ERISA Becomes Focal Point in State Health Reform Efforts
Paulson, Tom, THE JOURNAL RECORD
SEATTLE _ Gregory Vestal had never heard of ERISA, an obscure federal law that will likely determine the success or failure of efforts by states to enact health care reforms.
Vestal, who works for Sears in Tacoma, Wash., only knew that his employer has refused to cover him on the company health benefits plan because he was judged to be overweight.
"I made the mistake of canceling my insurance before I got the company insurance," said Vestal, who is 5 feet, 10 inches tall and weighs 275 pounds.
The Washington state Insurance Commissioner's office couldn't help him, he was told, because Sears "self-insures" on health benefits. ERISA, the Employee Retirement Income Security Act of 1974, gives self-insuring companies immunity from state health care regulations.
Vestal's experience is one reason why ERISA has become a focal point in Congress. With federal-level health care reform all but declared dead, the question of granting states greater flexibility to pursue their own reform has taken on new urgency.
Washington, Oregon and more than a dozen other states are pressing Congress to grant them waivers from ERISA in order to implement state health care reform.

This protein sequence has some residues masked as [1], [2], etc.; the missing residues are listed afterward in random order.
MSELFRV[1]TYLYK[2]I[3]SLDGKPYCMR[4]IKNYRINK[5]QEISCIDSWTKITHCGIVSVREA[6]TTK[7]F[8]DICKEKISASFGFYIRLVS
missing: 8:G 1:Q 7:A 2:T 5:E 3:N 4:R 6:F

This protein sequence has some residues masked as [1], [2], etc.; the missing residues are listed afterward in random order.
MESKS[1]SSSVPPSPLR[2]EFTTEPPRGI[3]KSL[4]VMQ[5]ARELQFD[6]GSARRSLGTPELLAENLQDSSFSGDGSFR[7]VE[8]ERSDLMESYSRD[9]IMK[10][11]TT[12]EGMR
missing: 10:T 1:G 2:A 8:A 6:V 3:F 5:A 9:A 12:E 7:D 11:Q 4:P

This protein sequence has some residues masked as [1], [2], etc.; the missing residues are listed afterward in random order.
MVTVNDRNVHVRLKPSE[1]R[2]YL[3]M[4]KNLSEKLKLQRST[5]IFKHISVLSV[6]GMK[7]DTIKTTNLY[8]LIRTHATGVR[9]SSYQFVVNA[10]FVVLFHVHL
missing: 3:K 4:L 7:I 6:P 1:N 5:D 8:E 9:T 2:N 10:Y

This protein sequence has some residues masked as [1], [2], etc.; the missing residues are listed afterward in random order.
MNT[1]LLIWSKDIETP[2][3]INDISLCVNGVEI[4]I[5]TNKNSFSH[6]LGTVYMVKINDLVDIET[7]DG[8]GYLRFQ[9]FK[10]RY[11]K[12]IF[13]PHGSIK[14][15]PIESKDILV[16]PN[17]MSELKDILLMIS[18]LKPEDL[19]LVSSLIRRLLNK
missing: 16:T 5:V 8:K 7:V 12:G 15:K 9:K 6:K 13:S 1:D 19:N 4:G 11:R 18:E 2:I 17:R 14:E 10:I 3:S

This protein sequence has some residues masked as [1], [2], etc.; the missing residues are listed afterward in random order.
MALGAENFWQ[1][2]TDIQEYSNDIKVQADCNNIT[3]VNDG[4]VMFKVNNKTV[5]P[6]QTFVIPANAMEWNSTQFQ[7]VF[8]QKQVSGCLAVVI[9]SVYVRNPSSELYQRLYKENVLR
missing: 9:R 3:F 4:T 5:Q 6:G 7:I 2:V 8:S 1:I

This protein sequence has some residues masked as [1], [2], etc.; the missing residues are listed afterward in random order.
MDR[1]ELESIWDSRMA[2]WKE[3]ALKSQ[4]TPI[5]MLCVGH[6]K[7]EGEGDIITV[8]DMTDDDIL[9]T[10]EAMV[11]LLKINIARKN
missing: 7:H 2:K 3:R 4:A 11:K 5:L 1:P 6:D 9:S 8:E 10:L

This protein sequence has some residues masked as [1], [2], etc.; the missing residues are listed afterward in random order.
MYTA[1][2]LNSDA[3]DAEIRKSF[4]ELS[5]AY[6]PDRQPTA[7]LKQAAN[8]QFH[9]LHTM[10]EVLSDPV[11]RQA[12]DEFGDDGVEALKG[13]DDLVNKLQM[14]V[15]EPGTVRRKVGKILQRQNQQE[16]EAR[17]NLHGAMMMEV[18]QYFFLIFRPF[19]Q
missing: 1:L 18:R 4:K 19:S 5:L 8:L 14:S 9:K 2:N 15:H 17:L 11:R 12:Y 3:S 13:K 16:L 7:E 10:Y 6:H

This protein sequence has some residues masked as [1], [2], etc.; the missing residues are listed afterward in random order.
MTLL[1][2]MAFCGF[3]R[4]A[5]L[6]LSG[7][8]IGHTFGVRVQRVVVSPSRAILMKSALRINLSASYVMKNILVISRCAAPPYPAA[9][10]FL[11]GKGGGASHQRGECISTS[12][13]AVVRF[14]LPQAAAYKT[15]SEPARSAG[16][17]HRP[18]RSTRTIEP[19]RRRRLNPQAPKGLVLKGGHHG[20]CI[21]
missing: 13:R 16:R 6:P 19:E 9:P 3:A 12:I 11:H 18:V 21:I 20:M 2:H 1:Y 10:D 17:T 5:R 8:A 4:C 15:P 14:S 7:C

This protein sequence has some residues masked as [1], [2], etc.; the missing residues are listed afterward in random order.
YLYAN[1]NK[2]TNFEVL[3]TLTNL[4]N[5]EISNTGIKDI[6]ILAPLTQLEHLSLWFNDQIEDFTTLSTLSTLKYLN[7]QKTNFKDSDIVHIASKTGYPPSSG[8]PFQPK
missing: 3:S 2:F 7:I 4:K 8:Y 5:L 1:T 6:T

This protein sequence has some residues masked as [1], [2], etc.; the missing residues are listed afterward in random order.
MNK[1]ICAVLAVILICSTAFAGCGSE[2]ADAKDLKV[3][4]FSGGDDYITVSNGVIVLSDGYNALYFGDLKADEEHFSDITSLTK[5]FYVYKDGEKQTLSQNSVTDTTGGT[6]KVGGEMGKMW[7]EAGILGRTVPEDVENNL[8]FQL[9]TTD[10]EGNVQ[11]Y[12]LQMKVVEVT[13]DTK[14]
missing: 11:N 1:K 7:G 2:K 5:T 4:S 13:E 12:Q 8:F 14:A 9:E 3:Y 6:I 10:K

"Washington isn't the only state that's going to be in there pushing hard for ERISA waivers," said Rep. Mike Kreidler, D-Wash.
An organized delegation of waiver-seeking state officials, dubbed "States That Can't Wait," also include representatives from Minnesota, New York, Vermont, Idaho, Connecticut, Delaware, Florida, Maine, Maryland, Tennessee, Massachusetts, Kansas, North Dakota, Montana, South Dakota and Pennsylvania.
Opponents, including leading business organizations and elected officials from some of the same waiver-seeking states (such as Minnesota Republican Sen. David Durenberger), say waivers will complicate employee benefits management and allow the states to pass along public costs to private companies.
Still, without an ERISA waiver, reform advocates and opponents agree, more employers will be inclined to use the federal law to avoid any new state requirements on health benefits.
Enacted in 1974, ERISA wasn't supposed to have much to do with health care. …